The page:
Free vs Premium WordPress Themes
Are you debating free vs premium WordPress themes for your new website design or as you plan an upgrade?
If you are a hobby blogger or new / small business owner, then one of the free themes, such as the default Twenty Seventeen theme, can help you get up and running with something fairly nice at zero cost.
You may notice that there is a wide array of choices available to download from wordpress.org and many of their demo sites look great, so why choose a premium theme from the likes of ThemeForest? What are the benefits?
There is always a reason for themes being free and unless it’s one of those provided each year by the Automattic (WordPress HQ), then it is usually one or more of the following:
- You only get a teaser feature set, and you’re required to upgrade to a premium version to get more features.
- The theme has certain locked areas – often including the footer – that promotes the theme’s author on every page of your site, so that they get publicity for their company and paid-for products / services.
- Certain elements that are not made to be easy to use, but encourage you to pay for the support of their developers.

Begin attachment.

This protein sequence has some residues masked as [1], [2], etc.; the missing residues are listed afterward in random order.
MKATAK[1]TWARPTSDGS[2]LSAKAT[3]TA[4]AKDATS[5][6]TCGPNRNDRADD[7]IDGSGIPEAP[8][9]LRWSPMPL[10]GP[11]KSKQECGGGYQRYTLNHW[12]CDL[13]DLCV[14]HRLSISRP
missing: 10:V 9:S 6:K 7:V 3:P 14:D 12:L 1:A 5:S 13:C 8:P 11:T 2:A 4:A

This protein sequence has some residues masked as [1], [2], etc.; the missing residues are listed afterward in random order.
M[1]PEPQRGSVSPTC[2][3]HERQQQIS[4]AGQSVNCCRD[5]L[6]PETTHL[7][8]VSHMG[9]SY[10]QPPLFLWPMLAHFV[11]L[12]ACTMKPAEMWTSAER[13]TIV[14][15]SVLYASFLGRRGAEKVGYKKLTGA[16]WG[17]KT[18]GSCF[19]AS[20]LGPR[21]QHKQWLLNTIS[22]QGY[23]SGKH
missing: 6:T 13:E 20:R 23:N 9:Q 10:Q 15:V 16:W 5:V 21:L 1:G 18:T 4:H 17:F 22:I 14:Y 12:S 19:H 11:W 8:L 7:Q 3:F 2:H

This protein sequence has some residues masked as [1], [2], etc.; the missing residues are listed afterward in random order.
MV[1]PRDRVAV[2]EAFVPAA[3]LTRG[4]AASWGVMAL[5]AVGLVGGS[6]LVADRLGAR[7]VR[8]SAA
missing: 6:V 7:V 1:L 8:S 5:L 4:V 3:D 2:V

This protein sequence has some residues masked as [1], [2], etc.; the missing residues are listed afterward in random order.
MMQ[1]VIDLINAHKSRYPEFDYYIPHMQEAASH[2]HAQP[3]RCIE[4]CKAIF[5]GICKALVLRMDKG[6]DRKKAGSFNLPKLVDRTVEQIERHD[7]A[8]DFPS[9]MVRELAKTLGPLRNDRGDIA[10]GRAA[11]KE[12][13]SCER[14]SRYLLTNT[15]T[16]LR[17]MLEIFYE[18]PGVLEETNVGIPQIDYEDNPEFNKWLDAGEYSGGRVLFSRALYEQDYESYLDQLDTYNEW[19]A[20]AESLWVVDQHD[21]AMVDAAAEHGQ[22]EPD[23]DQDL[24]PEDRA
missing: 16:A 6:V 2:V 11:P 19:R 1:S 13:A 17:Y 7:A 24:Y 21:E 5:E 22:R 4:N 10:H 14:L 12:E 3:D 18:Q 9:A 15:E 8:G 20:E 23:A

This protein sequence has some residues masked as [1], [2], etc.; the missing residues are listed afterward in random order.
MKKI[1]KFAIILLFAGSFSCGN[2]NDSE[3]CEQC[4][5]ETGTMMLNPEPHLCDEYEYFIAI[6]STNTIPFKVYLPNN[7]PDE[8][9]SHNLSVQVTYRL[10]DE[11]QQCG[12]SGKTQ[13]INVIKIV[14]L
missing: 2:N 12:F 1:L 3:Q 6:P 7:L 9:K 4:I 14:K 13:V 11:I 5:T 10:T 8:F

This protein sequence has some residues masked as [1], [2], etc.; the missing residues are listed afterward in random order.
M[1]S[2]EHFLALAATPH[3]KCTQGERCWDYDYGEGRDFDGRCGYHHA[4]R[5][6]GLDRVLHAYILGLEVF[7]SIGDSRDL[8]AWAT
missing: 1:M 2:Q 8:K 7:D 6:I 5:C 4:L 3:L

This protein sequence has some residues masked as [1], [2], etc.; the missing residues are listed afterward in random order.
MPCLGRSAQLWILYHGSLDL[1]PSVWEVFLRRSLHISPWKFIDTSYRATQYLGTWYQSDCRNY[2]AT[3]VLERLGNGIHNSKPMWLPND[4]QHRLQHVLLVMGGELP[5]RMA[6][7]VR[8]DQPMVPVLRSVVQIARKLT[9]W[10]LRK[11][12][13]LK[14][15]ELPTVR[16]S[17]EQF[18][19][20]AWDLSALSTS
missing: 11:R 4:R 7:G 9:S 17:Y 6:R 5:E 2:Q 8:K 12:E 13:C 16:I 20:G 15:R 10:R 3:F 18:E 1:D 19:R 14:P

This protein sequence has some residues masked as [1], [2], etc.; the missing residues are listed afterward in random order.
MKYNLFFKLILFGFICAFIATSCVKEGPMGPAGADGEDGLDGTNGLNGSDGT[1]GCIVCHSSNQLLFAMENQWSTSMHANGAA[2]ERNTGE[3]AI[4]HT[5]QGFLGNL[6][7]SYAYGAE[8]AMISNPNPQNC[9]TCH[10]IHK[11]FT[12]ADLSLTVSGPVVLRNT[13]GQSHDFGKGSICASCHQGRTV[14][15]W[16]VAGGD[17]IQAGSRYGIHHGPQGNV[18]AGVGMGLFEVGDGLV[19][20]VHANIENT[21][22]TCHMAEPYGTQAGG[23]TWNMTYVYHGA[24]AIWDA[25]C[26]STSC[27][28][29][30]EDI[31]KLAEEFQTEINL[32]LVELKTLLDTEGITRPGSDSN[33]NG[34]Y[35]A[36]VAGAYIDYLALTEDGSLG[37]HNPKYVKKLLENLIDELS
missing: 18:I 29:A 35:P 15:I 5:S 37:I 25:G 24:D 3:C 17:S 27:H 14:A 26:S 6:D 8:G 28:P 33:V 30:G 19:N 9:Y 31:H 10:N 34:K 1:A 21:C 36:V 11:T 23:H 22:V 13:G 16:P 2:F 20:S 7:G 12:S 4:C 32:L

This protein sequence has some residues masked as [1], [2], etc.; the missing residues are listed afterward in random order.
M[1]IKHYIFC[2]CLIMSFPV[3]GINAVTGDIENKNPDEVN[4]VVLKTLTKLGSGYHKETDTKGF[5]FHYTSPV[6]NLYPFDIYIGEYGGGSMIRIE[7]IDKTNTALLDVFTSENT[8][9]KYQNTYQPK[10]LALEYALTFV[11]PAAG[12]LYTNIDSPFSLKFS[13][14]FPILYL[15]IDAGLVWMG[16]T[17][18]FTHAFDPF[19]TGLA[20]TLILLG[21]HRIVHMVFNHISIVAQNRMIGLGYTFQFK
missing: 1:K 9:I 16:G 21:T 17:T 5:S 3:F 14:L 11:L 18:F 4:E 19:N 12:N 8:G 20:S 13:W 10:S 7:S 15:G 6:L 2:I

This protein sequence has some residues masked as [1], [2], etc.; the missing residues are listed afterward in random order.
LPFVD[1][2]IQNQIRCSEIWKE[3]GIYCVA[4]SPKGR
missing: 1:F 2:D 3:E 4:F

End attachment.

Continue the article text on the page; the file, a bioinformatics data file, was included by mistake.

On top of these common reasons, there is no real come back if you encounter issues – the author does not need to help you.
With a premium theme from somewhere like Themeforest, the fee (and $40 to $70 is nothing if you’re going to benefit from your site for years) includes 6 or 12 months support, so it is in the author’s interests to make everything easy to use and fully functional.
If you go with a free theme, you are more likely going to need to do some coding to get to a result that you’re happy with for a business website and that is future-proof. If you are going to do some coding, then you may as well work from a simple – even free – theme as a base.
If you go with a premium theme, there is more likely a combination of options closer to your needs / vision, plus the trust that comes with being highly rated by people who have paid for it.
There is a big difference between people who are happy with something they needed to pay for and something that was free!
The overall gist is, yes, you can get a theme that is free, but it comes with multiple ‘buts’ and the biggest of those buts could be many hours of your time trying to get it to a level you are happy with for a business website with a professional look and feel, and with lots of useful features from the off.
I’d strongly recommend you get the list of needs and wants together in order of priority, as well as examples of websites you like the look and functionality of (including reasons why you like them).
It will then be much easier to shortlist a few themes that tick most or all of the boxes and we can choose one that should work well for you and be easy to manage.
Do note – more features and functions do add a degree of bloat to the code of your website, so if you don’t need or want anything beyond basic blog functions, then you might find a simple, free theme gives you all you need and lets your site run quickly and smoothly.